Pius VI wanted to emulate the popes of the Renaissance and of the XVIIth century by promoting public works to be marked with his coat of arms. In Ancona his preferred architect, Giovanni Marchionni, erected in his honour in 1787-89 a large gate, which is still known as Porta Pia, although during the French occupation the coat of arms of the pope was erased and the gate was called Porta Francia. The gate of Ancona follows a baroque pattern while a sort of triumphal arch erected at the same time to celebrate a papal visit to Subiaco is definitely neoclassical (the coat of arms however is baroque). Another gate with the coat of arms of Pius VI is in Valentano.
The coats of arms of Pius VI were erased almost everywhere. The French saw them as a symbol of the ancien regime and thought they were void of any historical or artistic values. Some of the coats of arms were put back in place after 1815 when pope Pius VII regained control of the State of the Church. Cesena, the town where Pius VI was born, became again proud of him and his gigantic statue returned to its place.
The coats of arms inside the churches or in small towns where the revolutionary ideas had fewer followers had better luck.
The coats of arms of Pius VI disappeared from the streets of Rome during the French occupation. Palazzo Braschi, the large palace built near Piazza Navona by the brother-in-law of the pope was confiscated and the coat of arms of Pius VI was taken away and the same occurred to a gigantic coat of arms in Ospedale di S. Spirito. These coats of arms were not destroyed and they were put back in place after 1815. Another large coat of arms of Pius VI is still visible near Porta del Popolo. Pius VI marked with his coat of arms the late Renaissance ceiling of St John Lateran. Pius VI erected three obelisks: in Piazza del Quirinale, in Piazza di Montecitorio and in front of SS. TrinitÓ dei Monti. The obelisk in Piazza di Montecitorio is topped by a globe with a relief showing the wind blowing on the lilies.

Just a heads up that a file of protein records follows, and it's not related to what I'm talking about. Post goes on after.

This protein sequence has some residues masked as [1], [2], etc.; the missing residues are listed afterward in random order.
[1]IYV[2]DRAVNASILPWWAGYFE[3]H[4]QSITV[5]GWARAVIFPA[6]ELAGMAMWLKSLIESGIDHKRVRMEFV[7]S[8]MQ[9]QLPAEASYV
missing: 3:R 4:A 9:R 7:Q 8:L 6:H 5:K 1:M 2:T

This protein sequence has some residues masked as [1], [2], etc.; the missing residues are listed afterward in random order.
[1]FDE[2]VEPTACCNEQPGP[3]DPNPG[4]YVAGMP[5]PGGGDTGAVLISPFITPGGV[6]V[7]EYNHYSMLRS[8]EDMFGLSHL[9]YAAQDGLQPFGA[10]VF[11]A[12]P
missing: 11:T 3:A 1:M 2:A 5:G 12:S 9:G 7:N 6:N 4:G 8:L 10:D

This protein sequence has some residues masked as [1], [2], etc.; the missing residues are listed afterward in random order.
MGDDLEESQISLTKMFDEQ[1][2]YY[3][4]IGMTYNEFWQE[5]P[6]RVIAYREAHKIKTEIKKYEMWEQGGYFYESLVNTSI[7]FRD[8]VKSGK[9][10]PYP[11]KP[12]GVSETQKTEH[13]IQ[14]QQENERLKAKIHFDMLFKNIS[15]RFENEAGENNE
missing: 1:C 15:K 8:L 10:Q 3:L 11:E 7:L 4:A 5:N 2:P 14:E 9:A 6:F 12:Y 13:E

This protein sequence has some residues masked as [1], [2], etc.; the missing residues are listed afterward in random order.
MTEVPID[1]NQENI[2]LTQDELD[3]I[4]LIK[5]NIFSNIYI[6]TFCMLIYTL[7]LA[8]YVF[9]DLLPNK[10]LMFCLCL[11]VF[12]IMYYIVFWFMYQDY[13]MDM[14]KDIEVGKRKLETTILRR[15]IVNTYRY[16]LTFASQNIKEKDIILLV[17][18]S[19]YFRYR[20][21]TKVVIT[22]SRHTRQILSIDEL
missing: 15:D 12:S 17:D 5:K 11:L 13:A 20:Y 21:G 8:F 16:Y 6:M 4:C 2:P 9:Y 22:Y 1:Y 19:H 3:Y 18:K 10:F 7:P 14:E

Pius VI in addition to the new sacristy, made some other improvements to St Peter's. His coats of arms are on one of the entrances to the basilica and at the entrance to the tomb of St Peter's. His heraldic symbols decorate also several altars.
The relatively low number of coats of arms of Pius VI in the streets of Rome is compensated by the enormous amount of his coats of arms which decorate Museo Pio-Clementino in the Vatican Palace. Pius VI assisted his predecessor Clement XIV in the development of a museum for the papal collections of ancient statues. Once Pope he largely increased the initial design of the museum, which is now named after him and his predecessor. Museo Pio-Clementino includes the Octagonal Courtyard of Belvedere with the famous statues of Apollo, Laocoon and Hermes. The coats of arms follow the pattern designed by Bernini and Borromini. The change from Baroque and Neoclassicism is more evident in the decoration and in the paintings. The theme of the wind blowing on the lilies is used to decorate staircases, gates (see the background of this page), ceilings and walls.